Helping Patients Every Day: EP Lab Digest Speaks with Larry King, Jr., President of The Larry King Cardiac Foundation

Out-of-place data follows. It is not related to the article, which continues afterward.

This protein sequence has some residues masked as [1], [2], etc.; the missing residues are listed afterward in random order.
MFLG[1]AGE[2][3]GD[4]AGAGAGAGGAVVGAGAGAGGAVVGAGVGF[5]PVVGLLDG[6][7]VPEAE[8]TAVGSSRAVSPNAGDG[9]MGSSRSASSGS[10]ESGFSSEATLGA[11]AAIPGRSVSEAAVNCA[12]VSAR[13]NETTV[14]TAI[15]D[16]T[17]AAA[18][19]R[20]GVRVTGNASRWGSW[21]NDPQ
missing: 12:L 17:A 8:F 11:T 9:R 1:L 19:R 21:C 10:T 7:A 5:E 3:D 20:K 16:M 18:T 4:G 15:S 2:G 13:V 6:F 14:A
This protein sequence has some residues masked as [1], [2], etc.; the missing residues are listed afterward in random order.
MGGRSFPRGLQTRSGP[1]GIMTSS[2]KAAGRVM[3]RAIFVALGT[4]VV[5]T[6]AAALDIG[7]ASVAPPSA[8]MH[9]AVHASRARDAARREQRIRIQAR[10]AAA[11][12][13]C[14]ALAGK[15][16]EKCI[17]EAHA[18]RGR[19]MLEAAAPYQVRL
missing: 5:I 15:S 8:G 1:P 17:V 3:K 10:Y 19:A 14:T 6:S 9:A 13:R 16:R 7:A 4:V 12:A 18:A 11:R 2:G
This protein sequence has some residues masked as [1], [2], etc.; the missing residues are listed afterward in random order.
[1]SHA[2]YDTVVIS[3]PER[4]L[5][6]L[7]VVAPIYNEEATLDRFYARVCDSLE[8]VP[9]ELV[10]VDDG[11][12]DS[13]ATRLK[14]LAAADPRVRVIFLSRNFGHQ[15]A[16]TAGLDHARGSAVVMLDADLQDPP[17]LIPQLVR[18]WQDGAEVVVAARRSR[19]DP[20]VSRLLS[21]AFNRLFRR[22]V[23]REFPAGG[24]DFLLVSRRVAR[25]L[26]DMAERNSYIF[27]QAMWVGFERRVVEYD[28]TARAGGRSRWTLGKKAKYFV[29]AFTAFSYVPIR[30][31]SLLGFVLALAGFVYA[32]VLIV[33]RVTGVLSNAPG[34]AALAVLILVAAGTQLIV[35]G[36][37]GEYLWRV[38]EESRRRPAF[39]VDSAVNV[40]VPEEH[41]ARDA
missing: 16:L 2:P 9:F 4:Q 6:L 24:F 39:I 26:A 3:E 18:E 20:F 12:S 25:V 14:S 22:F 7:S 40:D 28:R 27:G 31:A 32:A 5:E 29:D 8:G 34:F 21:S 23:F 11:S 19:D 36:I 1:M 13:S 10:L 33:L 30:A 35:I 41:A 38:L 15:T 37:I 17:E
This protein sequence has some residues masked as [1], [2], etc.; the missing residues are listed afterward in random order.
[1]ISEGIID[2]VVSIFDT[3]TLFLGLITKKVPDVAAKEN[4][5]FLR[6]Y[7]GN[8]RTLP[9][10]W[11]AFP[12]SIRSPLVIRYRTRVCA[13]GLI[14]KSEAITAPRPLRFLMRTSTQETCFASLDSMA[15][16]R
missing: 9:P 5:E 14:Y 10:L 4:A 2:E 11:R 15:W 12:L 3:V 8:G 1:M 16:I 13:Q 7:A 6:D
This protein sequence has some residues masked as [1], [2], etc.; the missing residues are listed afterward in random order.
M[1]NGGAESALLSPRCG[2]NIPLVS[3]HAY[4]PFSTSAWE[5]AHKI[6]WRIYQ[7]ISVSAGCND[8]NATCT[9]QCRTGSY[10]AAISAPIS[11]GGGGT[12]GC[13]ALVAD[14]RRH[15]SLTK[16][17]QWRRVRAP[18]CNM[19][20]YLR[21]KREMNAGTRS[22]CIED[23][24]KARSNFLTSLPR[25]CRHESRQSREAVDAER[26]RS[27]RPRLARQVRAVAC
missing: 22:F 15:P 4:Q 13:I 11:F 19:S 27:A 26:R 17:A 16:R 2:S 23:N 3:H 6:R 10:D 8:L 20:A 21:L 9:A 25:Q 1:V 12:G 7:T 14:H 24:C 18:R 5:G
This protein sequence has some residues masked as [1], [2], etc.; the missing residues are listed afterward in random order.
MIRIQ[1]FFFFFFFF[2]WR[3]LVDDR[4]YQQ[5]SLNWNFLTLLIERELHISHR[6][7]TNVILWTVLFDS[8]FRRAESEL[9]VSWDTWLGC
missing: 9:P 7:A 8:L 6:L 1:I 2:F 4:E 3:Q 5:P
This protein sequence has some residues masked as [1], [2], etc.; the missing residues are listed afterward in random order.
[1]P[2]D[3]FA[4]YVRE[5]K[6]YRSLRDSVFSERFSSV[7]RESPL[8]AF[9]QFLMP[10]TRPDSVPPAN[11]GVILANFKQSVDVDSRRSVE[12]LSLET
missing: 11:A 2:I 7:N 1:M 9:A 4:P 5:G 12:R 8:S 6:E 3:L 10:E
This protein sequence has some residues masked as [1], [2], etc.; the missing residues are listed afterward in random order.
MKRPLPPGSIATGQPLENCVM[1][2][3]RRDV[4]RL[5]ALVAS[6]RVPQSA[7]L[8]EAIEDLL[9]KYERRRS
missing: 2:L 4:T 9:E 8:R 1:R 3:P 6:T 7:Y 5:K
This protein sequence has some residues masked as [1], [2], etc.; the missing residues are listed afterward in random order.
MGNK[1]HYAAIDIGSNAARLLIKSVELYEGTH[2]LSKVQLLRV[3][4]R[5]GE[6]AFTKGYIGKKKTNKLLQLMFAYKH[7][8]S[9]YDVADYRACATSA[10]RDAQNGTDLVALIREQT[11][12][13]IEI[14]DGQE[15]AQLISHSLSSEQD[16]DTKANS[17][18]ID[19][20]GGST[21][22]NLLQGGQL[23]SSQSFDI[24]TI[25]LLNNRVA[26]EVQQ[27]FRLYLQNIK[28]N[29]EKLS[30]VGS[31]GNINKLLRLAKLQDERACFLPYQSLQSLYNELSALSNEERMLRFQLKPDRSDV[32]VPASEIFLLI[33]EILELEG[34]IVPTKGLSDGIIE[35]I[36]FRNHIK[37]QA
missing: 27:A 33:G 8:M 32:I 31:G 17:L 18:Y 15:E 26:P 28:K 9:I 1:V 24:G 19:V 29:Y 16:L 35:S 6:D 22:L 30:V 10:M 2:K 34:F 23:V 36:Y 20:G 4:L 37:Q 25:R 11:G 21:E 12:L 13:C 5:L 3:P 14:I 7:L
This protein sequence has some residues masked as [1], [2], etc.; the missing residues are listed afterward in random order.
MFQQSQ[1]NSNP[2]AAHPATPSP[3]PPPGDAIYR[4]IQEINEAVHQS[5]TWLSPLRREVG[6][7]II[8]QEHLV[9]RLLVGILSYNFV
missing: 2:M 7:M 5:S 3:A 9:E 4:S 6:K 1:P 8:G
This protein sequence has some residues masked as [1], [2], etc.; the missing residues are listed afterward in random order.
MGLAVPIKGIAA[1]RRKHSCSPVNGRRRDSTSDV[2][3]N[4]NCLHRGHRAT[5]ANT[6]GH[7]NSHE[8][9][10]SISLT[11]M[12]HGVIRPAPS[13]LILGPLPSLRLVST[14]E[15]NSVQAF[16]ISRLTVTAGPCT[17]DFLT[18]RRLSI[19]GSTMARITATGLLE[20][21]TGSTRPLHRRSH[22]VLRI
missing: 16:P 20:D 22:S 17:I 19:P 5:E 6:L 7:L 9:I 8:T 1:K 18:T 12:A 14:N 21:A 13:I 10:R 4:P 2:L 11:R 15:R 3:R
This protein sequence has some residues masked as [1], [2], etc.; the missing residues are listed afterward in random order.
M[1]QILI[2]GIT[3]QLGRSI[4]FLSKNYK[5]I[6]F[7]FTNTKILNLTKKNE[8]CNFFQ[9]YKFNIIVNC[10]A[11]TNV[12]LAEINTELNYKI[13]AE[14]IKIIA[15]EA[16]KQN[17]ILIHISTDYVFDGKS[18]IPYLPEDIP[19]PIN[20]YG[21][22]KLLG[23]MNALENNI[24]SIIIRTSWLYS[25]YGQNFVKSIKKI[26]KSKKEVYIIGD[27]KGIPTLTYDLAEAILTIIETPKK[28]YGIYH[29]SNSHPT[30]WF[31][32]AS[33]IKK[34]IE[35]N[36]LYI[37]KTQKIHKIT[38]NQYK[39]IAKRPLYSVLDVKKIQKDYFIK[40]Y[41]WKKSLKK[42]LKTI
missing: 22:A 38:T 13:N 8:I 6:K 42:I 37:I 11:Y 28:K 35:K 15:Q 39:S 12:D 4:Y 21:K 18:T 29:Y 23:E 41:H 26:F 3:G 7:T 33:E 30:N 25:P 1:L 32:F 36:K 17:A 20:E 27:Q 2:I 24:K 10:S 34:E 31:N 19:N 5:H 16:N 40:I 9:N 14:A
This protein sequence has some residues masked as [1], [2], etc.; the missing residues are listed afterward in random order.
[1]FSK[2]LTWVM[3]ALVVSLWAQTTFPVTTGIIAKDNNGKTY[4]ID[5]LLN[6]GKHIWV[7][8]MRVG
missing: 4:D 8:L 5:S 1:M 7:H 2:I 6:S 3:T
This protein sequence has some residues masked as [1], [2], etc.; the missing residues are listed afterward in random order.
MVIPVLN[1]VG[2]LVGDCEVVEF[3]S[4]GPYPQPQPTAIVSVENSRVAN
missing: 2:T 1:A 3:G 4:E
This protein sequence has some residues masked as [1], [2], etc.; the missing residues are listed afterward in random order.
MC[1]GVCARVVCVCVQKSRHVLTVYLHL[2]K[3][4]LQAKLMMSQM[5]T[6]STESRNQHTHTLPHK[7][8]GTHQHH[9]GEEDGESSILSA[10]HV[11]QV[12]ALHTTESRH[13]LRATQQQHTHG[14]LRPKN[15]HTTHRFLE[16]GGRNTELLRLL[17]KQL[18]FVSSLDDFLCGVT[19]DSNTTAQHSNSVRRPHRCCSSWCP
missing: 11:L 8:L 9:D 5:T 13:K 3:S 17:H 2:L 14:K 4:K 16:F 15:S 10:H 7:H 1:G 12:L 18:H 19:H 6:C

How did the partnership between New York Hospital Queens (NYHQ) and The Larry King Cardiac Foundation (LKCF) come about? We had had an existing relationship with Cornell, which is part of the New York-Presbyterian Healthcare System now. Through that partnership, they have a link to two facilities: one in Queens, and the other in Brooklyn. Early last year I met with the Professor and Chairman of the Department of Cardiothoracic Surgery at Weill Cornell Medical Center, Dr. Wayne Isom, who had actually operated on my father back in 1987, and he took me through the two facilities. We then extended our services to those facilities as part of our partnership with New York-Presbyterian and Cornell. Why is a partnership like this so important? Obviously it is important to us to be able to provide the services to these individuals who don't have anywhere else to go. I've been a part of the foundation (as President) for the past year and a half, and I've been looking for key expansions regionally throughout the country in order to partner with some more great facilities and help more people. New York is critical to us, and while we could also help people in Manhattan, we saw an incredible need in Queens as well as Brooklyn, and that is why we connected with those facilities. We just saw the numbers and said that we could make a great impact in New York at those two facilities in particular. What other hospitals are affiliated with The Larry King Cardiac Foundation? Our list of hospitals currently includes the George Washington University Medical Center and Children's National Medical Center in Washington, D.C.; Saint Joseph's Hospital in Atlanta, Georgia; the Cleveland Clinic in Cleveland, Ohio; and Cedars-Sinai Medical Center and Children's National Medical Center in Los Angeles, California. How are patients selected for the LKCF program? The majority of patients come through the existing facilities. People hear about our program in their local area this is how we hear from a majority of the people. The other is that they'll come to us directly through our website they'll read about our services, see if they qualify, and apply. After that we will send their application to the closest facility that we have to that person. Is this program available for patients also needing electrophysiology services (such as pacemakers, defibrillators, and ablation)? Absolutely! As a matter of fact, I happened to be on-hand in Washington, D.C. for an operation in which a defibrillator was being placed in an individual. My father makes a phone call to every patient every person we help gets a phone call, either prior to their surgery, or if it is an emergency case, he'll call them afterwards. Therefore, I had the pleasure of being in Washington, D.C. and meeting the patient who was getting the defibrillator, and he was really excited. The patient had had a heart attack the week before and needed that product, and it was great to be able to get that for him. Because of the Larry King Cardiac Foundation, he will not have to pay and there is no charge, as we have some great companies providing us with those products. We help patients who need valve operations, defibrillators, pacemakers, and stents those are the majority of surgeries and procedures that we cover. Is there any patient's story that has affected you in particular? Honestly, you get personally attached to each one of these individuals. However, I'll just quickly tell you about two patients in particular that come to mind. One is an individual whose sister wrote us last year and said that her sister couldn't finish school, she was having difficulties. What she had was a leaky heart valve and she needed support, but they didn't have insurance. We were able to get her to Children's, who performed the surgery, and we were able to help that individual. She went on and finished college and later got a job in her major (she was actually involve in oil-rigging, which is amazing for her). She was at a recent LKCF event, and it was great to meet her and talk to her after my father had talked to her. After the event, and after she got her first job, she sent us a check for $500. Then just yesterday, exactly one year later, I opened the mail and there was a check from her for $1,000, and in the envelope was a note that said I hope this will save another life. That is the amazing power that this program does to people that we've helped, to come back and do something like that. That story really hits home for me. The other story is of a young boy, Matt, only 11 years old, who lost his father to a heart attack sudden cardiac arrest, actually at 43. Afterwards, the boy, who heard of our program and our slogan Save a Heart a Day, began making these red wristbands (similar to the Lance Armstrong wristbands) which read Be Smart, Save a Heart. He went out on his own and ended up selling close to 2,000 of the wristbands. The boy later mailed us a check for $1,800, and we were able to use that check to pay for the services of man (a father of three) who had two stents put in after he was about to have a heart attack. Therefore, in two weeks we are bringing the both of these families together to meet. This is the kind of story that when people give to our foundation, they can see that these lives and these things touch people. No money goes to research or equipment we use it all towards direct care for these individuals who need the help. There are many, many others patient stories, but those two individuals really affected me. It is amazing, you know, when I received that letter, I sent it to my father, and we were all choked up on the phone! Then my father called him and made him an honorary board member. Now I'm working with the boy as well, and his mother writes me all the time saying how this has been great therapy for him it has only been nine months for him since he's lost his father, but he is energized to try and help. It's really neat. How many patients have been helped so far, since the LKCF program's inception? Since the program's inception, there have been almost 150 patients; we are at about 147 patients as of this week. Also, the average surgery is not cheap. They range anywhere from $6,000 up to $40,000, depending on the type of surgery. However, because of the great work of our partner companies, we've got many of the companies that are in this business. We have an opportunity this year, and if we execute well on it, we have a chance to help 125 people just this year alone. We are very excited; that will be the most we've ever done, and we've got the potential to make it happen. How can hospitals join in on this program? Ultimately we make the decision about which hospitals join. It is not our strategic plan to be in every single facility in the United States that would be very difficult to manage, and it is not really our vision. I believe our vision is to be in the key spots across the United States. In addition, we are talking to some foundations that will help get people to travel at no expense to get them there. I think we can manage that. We have to fill some voids in the southwestern United States, and we are also potentially looking at hospitals in Florida, which is where my father's career started, so it would be kind of nice to have one there. My father's career has touched New York where he was born, Washington, D.C. really where his career took off with mutual broadcasting and CNN, and now he lives out in Los Angeles, but his career really started in Miami, and so I am looking at some locations in south Florida. From an expansion standpoint, we will probably be looking at Florida as well as possibly two other spots in the Midwest and Southwest. After that, I think we will be pretty well covered. How can individuals get involved with The Larry King Cardiac Foundation? Can you also describe the Save a Heart a Day mission? Before I came on board about a year and a half ago, I had been working at another company and was looking into transitioning into something else. My father asked me Would you help me out? I've got a great offer for you. It's half of what you're making, and there is no insurance. Do you want to take a shot at it? I kind of laughed and said what is it?!, and he asked if I wanted to help him run the foundation. It has been a labor of love for me to be able to do this, and our goal at the Foundation is to Save a Heart a day, 365 lives a year saved. It will be great to have my father pick up the phone each day and talk to someone and let them know we are going to help them. So how can people help? Well, we do fundraiser galas and such, but that's not the only way to be a fundraiser. We're hoping that as people go our website and see Matthew's story (the 11-year-old boy), that they may want to go sell some of the bands, direct-donate, or they may have auction items they want to give, because we are going to be doing auctions off our website. We are hoping that people will see and connect with the fact that a lot of people die from heart disease, and there are a lot of people who don't have anywhere else to go to get help. This money will directly save someone's life, someone's heart. That is what connects me, you know. I almost lost my father in 1987, my uncle has had bypass surgery, and my grandfather died from a heart attack. I think about that every day: how can I help others that might not be as fortunate. That is our hope. For more information about The Larry King Cardiac Foundation, please visit the website: